Dietary intakes, physical activity, and predictors of child obesity among 4-6th graders in the czech republic.
Sommaire de l'article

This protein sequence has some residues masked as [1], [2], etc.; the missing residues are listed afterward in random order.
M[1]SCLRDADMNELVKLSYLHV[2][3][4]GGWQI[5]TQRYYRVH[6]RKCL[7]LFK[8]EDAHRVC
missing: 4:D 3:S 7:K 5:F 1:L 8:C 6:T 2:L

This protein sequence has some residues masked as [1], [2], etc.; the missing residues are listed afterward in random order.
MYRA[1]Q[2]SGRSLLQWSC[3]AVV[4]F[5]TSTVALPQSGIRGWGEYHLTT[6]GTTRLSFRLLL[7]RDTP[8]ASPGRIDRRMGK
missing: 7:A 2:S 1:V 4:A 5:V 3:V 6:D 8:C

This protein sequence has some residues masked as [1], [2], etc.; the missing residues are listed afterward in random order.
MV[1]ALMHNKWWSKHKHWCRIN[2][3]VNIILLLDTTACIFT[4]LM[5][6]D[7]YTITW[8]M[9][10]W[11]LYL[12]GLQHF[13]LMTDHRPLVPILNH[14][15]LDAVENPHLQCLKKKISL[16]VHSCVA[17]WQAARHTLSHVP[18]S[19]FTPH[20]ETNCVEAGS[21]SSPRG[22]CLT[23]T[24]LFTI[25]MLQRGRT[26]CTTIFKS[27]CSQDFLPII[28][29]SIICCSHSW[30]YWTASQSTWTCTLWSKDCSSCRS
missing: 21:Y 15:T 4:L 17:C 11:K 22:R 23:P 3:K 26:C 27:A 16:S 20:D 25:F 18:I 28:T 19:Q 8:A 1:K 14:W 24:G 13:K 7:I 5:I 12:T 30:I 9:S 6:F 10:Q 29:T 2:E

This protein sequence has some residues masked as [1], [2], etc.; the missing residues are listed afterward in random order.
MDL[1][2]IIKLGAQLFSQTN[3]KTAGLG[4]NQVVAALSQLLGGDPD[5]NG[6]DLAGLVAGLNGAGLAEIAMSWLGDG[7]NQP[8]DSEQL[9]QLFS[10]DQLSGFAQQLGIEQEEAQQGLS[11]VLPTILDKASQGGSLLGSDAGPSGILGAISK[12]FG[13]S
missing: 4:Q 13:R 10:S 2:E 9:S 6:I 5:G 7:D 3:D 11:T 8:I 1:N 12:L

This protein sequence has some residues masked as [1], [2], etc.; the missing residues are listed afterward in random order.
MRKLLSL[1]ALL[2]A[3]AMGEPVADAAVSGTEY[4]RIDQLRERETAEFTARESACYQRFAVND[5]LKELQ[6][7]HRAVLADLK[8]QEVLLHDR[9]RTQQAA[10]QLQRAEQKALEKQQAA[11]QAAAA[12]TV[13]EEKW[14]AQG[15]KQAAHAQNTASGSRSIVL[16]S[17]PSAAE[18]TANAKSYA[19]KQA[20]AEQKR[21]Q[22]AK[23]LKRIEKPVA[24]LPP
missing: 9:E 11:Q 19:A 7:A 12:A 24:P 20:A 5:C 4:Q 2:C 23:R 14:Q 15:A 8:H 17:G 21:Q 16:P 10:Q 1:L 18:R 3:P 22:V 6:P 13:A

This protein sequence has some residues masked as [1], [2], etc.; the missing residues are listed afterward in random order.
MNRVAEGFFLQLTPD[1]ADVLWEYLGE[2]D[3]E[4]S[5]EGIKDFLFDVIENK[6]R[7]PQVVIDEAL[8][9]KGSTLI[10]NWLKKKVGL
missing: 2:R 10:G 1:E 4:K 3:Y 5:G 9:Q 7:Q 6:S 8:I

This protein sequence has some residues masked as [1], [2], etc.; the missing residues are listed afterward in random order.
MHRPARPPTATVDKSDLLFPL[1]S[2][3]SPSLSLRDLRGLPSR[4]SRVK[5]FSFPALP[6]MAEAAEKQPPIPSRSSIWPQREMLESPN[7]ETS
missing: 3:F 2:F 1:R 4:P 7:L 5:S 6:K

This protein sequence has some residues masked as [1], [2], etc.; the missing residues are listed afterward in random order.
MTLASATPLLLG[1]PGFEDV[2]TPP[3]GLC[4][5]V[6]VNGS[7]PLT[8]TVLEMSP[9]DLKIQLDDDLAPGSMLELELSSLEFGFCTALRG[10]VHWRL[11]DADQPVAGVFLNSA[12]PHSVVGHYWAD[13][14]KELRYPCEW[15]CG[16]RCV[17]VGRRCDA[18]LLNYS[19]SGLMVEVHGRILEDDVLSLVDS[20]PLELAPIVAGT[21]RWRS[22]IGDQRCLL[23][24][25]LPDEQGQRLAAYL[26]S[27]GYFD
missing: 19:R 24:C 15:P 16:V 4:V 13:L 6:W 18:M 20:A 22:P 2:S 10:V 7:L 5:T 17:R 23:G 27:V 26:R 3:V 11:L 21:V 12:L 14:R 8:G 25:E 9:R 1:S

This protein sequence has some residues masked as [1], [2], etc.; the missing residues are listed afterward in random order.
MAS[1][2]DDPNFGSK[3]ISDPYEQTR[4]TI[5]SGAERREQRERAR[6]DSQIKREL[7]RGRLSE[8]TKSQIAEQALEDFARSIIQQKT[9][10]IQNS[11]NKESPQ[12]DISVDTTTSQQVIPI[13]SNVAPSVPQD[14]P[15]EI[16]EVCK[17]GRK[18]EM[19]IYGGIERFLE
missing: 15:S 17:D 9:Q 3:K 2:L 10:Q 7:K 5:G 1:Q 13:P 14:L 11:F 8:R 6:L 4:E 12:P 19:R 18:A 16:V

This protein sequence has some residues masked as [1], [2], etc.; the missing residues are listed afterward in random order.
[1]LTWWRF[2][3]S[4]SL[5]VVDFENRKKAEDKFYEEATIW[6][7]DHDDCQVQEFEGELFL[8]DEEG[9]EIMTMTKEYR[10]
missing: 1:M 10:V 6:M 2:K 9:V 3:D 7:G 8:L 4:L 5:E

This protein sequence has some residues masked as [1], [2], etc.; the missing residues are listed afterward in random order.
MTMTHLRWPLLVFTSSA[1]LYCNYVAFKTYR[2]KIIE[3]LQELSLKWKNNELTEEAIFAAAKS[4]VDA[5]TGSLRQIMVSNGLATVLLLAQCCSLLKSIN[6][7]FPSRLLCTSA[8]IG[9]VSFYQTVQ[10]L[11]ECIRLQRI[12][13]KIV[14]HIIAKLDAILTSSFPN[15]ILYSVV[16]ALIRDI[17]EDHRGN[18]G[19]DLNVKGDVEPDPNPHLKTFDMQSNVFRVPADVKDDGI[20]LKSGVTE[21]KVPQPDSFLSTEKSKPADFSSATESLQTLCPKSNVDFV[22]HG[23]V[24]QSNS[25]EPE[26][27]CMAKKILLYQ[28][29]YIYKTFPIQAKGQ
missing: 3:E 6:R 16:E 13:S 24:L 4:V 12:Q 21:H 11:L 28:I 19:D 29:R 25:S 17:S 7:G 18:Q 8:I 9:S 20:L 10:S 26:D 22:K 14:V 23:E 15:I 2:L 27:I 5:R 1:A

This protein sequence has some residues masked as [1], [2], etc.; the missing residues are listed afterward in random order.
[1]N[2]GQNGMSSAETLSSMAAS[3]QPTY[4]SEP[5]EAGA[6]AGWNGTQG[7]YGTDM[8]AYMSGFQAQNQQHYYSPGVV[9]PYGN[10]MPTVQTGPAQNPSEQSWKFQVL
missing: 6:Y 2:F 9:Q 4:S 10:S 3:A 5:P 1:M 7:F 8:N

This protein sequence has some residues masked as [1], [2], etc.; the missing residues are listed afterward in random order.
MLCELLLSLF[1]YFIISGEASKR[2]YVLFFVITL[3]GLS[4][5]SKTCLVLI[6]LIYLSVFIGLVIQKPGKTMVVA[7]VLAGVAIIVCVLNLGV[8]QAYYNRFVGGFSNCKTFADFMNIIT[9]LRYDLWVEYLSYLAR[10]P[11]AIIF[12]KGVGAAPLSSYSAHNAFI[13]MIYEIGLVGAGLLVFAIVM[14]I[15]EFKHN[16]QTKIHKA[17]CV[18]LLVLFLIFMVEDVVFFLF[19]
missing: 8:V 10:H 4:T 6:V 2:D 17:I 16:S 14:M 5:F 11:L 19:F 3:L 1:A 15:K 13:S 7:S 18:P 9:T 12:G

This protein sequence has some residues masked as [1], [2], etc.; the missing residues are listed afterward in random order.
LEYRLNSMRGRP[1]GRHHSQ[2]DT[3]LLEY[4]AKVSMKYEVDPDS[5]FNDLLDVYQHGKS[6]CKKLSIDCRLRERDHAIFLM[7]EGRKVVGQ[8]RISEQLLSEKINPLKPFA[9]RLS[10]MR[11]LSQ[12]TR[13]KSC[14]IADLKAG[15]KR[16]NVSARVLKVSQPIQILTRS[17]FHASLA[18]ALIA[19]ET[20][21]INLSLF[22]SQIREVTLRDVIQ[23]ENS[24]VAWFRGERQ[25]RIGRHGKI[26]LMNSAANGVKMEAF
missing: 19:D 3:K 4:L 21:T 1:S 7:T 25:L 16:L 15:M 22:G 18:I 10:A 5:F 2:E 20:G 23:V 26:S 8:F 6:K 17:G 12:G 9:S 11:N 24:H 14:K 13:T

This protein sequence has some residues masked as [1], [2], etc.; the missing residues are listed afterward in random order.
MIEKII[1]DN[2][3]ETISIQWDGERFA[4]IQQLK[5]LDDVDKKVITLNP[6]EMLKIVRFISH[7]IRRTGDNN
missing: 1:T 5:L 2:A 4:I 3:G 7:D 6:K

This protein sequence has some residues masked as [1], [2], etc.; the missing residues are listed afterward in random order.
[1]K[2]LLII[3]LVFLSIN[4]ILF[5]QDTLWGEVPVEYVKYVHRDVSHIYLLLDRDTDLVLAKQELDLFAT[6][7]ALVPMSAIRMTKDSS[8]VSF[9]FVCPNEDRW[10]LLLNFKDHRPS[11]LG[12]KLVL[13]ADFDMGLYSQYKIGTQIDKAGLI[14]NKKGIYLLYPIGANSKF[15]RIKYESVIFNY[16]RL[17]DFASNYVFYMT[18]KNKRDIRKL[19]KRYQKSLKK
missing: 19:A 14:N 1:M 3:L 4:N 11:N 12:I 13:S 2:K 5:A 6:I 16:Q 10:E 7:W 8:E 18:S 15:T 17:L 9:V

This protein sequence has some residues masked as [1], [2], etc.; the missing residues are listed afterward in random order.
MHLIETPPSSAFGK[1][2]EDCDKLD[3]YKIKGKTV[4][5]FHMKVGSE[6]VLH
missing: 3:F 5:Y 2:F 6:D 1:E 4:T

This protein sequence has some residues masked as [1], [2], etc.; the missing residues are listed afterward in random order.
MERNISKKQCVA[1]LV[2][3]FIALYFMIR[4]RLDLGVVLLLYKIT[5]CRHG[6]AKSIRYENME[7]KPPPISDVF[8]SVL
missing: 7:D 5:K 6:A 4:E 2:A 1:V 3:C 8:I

The prevalence of child obesity in the Czech Republic has increased in the last several years, especially among school-aged children. While obesity trends are closely monitored in the Czech Republic, very little is known about the dietary habits and exercise behaviors of Czech children. The purpose of this study was to evaluate nutrient intakes and physical activity, as well as identify predictors of BMI-for-age in a sample of Czech school-aged children. Ninety-seven fourth, fifth and sixth graders and their parents from two large Czech cities participated in the study. Two 24-hour recalls provided total amount of energy, fat, percentage of energy derived from fat, dietary fiber, and servings of fruits and vegetables. Physical activity was measured by the Self-administered Physical Activity Checklist (SAPAC). Children consumed less energy and dietary fiber than suggested by Czech dietary recommendations. The proportion of energy that children consumed from fat was 28.5%. Children consumed 1.4 cups of fruit and 1.2 cups of vegetables. Children’s physical activity levels fell within the current recommendations. Age was the only significant predictor of higher BMI-for-age. Poor dietary quality may be responsible for increasing rates of child obesity in the Czech Republic. Nutritional professionals in the Czech Republic should focus on increasing consumption of fruits, vegetables, and other high-fiber foods in order to reduce the risk for overweight among Czech children.